What cracks me up about the “War on Christmas” folks is that they tend to be the same people who agree with Newt Gingrich that poor kids ought to do janitor duty in their schools. Listen, guys, I’m not a Christian, but it seems to me if you’re really into the religious meaning of Christmas, it might be appropriate to act a bit more…Christian.

Just sayin’


The Kids Are All Right

Republican Presidential hopefuls keep playing to their (aging and shrinking) base.

Mike Huckabee recently said something to the effect that President Obama isn’t “really” American, because he wasn’t a Boy Scout with a father in Rotary. For his part, Newt Gingrich, that intrepid defender of traditional marriage, wants to impeach President Obama for his decision not to defend the constitutionality of DOMA in court.  (Lest you question Gingrich’s  commitment to “traditional” marriage, I would point out that he’s had three such marriages himself, and in each one, he dutifully behaved the way men “traditionally” behaved–at least in 19th Century France–by cheating on his wives.)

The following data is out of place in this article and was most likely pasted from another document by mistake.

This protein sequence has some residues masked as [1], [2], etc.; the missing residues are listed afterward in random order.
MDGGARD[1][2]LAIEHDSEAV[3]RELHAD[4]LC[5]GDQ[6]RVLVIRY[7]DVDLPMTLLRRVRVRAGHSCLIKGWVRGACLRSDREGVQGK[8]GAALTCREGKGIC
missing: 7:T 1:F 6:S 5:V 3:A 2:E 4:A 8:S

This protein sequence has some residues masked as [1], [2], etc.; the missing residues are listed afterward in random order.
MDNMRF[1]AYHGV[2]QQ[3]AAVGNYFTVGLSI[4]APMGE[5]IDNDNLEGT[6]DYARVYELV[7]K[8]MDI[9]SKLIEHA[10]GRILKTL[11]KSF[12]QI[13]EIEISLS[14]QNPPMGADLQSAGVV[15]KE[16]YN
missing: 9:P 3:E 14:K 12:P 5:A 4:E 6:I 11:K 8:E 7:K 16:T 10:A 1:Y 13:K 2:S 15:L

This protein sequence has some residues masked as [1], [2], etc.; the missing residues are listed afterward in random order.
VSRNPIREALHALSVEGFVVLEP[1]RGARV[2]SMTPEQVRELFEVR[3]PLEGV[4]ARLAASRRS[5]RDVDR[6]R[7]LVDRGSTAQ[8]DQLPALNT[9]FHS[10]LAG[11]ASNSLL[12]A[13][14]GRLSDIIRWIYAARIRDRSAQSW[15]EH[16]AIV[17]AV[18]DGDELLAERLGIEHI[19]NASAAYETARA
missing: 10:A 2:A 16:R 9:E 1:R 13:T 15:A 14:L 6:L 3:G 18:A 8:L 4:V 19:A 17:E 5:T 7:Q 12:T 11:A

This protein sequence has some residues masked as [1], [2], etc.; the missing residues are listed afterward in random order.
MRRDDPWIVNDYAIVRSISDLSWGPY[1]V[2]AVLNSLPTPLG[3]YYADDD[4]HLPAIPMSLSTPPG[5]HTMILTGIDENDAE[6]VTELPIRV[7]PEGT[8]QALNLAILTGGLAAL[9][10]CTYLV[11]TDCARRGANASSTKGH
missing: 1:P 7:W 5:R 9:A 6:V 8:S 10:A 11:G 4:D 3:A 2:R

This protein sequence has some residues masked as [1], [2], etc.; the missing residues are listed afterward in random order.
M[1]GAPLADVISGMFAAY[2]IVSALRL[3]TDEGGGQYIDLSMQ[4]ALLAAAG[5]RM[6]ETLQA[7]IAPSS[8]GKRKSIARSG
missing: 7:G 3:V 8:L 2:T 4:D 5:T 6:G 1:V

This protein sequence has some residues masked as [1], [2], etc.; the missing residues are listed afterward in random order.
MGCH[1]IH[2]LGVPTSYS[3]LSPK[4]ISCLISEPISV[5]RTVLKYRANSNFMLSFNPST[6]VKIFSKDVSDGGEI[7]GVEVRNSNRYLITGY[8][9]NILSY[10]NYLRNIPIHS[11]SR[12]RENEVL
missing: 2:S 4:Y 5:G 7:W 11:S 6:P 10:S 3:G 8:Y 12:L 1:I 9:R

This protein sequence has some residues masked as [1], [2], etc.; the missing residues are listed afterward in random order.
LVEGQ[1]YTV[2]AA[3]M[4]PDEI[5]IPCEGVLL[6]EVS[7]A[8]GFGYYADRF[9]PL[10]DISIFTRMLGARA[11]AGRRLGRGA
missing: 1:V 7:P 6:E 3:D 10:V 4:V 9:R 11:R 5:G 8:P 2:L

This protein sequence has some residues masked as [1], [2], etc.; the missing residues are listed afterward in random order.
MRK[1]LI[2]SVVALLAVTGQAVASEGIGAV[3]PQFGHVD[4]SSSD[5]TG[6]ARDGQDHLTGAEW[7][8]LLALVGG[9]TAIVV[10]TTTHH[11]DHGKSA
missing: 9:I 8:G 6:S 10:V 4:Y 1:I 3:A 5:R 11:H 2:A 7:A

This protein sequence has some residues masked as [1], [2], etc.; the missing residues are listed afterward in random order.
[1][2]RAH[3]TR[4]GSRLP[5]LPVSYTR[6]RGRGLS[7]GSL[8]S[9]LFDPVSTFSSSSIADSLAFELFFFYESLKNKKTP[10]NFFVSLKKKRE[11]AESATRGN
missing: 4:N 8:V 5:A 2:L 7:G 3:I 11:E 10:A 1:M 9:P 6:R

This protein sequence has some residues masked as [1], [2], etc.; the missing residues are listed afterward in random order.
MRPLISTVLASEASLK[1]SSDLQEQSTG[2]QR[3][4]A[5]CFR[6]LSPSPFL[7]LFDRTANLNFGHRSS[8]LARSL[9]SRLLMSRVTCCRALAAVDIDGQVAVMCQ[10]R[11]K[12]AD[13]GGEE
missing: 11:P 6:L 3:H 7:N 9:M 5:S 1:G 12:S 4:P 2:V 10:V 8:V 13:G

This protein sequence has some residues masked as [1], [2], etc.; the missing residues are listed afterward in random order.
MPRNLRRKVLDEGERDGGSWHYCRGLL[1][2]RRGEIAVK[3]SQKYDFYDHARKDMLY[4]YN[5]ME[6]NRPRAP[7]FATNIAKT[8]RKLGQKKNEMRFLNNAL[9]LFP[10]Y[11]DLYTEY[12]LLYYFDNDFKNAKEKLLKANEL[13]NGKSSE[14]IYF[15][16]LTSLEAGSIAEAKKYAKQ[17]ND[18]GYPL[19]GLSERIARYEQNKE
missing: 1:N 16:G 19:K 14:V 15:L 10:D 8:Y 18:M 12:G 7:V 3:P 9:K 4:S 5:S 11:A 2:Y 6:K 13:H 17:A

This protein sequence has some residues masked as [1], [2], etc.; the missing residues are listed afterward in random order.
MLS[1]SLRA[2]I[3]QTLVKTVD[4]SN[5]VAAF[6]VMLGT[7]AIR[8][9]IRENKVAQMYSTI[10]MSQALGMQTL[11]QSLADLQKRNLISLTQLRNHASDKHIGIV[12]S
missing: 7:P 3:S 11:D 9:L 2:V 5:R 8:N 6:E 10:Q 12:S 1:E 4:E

I hate to tell Newt this, but in the 21st Century, traditions are changing.

A new survey from Pew has confirmed what any objective observer can see: a continuing and rapid rise in support for same-sex marriage since 2009. Currently, 45% say they favor allowing gays and lesbians to marry legally, while 46% are opposed. In Pew surveys conducted in 2010, 42% favored and 48% opposed gay marriage and in 2009, just 37% backed same-sex marriage while 54% were opposed.

And despite the current war on women being waged in Congress, Pew found that opinions about abortion have also liberalized. In 2009, for the first time in many years, the public was evenly divided over whether abortion should be legal or illegal in all or most cases. But support for legal abortion has recovered and now stands at 54%.

Independents have become more supportive of both gay marriage and legal abortion since 2009. Roughly half of independents (51%) now favor same-sex marriage, up from 37% in 2009. And 58% of independents say that abortion should be legal in all or most cases, compared with 47% in Pew Research Center surveys two years ago.

When you look at the age breakdowns in these and other polls, you’re left with an inescapable conclusion: if we can just hang in there until the old farts in my age cohort die off, the kids will be all right.